Last week, I talked a bit about the origins and problems with the magical thinking in American Christianity stemming from Peale’s The Power of Positive Thinking. This has been a steadily growing movement in the US, and worldwide, for most of a century but has been particularly strong in the last decade due to its impact on political and corporate policy. Peale’s teachings lead people in power to deny even the existence of problems, firmly deny them if pointed out, and overexaggerate or even lie about success. They do this because they believe if you deny bad things your attention, they will go away, while if you feed the good things, they grow bigger.
Also see: COVID-19.
The issue lies in the difference between magical thinking and theological thinking. (Yes I know a rational materialist is going to deny there is a difference at all, but this is not really aimed at them. Is it?)
Magical Thinking says that you focus your will on the external world and, if you do it right, your will is done in the world in a non-causal way. Non-causal in the sense that you do not directly cause it to happen through action but only through the power of your will. Peale supporters and the like would say that it is God working in the world. However, in this, God is reduced to a mechanism. It is similar to many ancient belief systems but notably Goetic* magic. In both cases, the mage calls on an external being to do something for them. If they call on them correctly and carefully, the being is forced to do it. This makes God no different than the machine I use to compose this. I press the keys and my will is translated on to the screen and then sent out into the world for your eyes. The Christianity of Peale and the Prosperity Gospel is window dressing; God is just the tool to get things done.
Theological Thinking is very different.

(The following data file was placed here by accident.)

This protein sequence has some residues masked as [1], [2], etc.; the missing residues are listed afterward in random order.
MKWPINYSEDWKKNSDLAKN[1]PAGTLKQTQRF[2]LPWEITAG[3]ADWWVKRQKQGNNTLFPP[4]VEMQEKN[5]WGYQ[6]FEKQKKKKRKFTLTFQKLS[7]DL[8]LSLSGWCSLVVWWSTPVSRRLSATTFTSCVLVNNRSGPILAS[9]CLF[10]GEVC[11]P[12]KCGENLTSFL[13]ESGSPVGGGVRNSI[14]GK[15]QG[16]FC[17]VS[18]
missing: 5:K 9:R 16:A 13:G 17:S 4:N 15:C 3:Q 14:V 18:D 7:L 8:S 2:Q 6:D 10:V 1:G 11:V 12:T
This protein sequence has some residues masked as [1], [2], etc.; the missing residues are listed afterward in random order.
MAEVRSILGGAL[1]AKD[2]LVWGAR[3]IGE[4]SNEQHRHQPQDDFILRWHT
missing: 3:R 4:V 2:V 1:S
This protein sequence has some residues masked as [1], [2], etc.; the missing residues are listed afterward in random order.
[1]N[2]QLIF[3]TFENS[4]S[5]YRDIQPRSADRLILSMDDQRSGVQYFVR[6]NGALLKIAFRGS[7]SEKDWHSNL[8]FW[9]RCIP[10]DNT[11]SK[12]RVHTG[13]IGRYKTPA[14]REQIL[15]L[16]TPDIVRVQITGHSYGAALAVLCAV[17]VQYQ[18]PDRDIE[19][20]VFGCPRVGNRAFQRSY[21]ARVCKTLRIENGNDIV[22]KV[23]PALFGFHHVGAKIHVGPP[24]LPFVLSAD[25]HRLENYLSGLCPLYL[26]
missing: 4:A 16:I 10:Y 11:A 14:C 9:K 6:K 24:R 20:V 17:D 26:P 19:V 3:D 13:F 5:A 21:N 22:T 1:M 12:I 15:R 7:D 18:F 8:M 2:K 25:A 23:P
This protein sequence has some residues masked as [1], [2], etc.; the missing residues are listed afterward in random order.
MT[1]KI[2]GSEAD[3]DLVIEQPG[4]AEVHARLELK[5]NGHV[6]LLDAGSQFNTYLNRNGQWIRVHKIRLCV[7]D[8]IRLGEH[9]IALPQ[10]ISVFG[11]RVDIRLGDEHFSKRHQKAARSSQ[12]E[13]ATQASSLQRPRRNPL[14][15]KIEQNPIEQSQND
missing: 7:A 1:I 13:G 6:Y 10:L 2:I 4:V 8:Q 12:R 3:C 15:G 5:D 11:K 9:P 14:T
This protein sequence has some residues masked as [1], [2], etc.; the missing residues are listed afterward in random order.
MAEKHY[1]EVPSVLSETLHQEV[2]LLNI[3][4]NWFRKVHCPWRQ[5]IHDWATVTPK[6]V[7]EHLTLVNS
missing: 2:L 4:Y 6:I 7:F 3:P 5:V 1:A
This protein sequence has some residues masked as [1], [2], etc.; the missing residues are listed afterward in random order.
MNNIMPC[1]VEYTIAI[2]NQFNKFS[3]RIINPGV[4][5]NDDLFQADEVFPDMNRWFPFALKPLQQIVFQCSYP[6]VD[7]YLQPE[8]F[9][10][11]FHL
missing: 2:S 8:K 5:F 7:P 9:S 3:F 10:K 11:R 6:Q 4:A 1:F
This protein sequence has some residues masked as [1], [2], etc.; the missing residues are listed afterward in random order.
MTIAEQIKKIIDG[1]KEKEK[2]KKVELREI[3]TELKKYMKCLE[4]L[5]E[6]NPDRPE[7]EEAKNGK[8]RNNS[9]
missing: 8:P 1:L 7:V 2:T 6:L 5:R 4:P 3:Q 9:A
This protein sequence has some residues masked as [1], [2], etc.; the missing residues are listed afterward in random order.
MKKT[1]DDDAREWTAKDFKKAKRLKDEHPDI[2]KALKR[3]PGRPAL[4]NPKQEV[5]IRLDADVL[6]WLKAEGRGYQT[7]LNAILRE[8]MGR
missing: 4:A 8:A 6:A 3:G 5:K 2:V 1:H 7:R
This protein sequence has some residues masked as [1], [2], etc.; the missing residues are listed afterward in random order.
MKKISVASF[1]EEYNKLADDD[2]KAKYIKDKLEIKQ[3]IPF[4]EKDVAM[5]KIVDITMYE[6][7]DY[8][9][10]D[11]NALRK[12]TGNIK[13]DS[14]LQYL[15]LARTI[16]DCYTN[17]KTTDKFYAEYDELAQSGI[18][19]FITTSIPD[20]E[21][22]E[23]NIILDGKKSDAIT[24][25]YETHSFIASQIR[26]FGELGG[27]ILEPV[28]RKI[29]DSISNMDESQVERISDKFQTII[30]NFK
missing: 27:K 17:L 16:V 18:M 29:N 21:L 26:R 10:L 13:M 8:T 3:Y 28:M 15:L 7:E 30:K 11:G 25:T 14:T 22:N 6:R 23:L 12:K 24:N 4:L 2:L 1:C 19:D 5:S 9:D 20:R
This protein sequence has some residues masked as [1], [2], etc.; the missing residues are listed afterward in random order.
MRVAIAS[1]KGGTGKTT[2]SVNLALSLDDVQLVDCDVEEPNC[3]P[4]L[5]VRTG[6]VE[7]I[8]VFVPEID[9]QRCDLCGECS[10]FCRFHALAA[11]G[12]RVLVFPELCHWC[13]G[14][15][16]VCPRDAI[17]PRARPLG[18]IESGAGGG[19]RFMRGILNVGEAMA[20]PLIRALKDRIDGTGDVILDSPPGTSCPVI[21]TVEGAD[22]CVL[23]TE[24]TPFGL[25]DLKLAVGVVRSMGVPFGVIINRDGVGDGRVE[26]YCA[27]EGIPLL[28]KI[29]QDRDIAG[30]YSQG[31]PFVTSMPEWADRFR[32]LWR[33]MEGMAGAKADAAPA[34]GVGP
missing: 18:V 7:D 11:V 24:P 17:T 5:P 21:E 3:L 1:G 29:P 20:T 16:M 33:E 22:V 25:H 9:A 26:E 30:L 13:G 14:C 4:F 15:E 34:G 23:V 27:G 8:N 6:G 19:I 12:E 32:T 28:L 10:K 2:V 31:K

Theological Thinking is not about my will at all. Theological Thinking is about a relationship. A relationship between God and myself. In this relationship, I trust God to act on my behalf, not out of obligation but out of love. What God does may or may not be what I ask of Him. God acts according to His own will, not mine. I, in turn, work to conform my will to His. I try to become more Christ like. I become an extension of His will rather than the other way around. I submit myself to be His tool at work in the world.
Magical Thinking leads to arrogance. It leads to thinking of anyone who experiences hardship as a loser in the game of life. It treats material success as a sign of God’s favor and the lack of it a sign of His judgment. God is a reflection of me, and therefore my life, culture, and opinions are the standard by which the world is judged. Evil exists in the world due to a failure of will. The narrative I wish to pursue for my life is more important than the reality of my surroundings.
Theological Thinking leads to humility before God and other humans. It leads us to care for others, focusing especially on those most in need. Material issues need to be addressed, but are not the focus of life. Relationships, first with God and then others, are. I am to be a reflection of God in all that I do in this world. My humility and my calling balance out to a gentle way of dealing with the world around me. In all things I say “not my will but Yours be done.”
Some people are reacting to this and thinking, “this is all pretty obscure, besides, what’s the harm?” I would ask those people to look at the world today and see that it is not obscure; this is becoming a driving force in American culture because it gives a thin theological framework for greed and self-promotion. I can see it in business leaders, political leaders, and acquaintances. I know both statistically and personally the people harmed by it.
Just because someone says something is “Christian” does not make it so.
Whose Will be done?
*Goetia is a practice which involves invoking (“calling”) angels and demons. The word came from the 17th-century grimoire The Lesser Key of Solomon. It describes the calling of seventy-two demons. The book was edited by Aleister Crowley (mentioned last time) in 1904. It was then called The Book of the Goetia of Solomon the King.
The word comes from the Greek: γοητεία goēteia, meaning “sorcery.”
Invoking spirits in general is a bad idea. In specific, it is a terrible idea.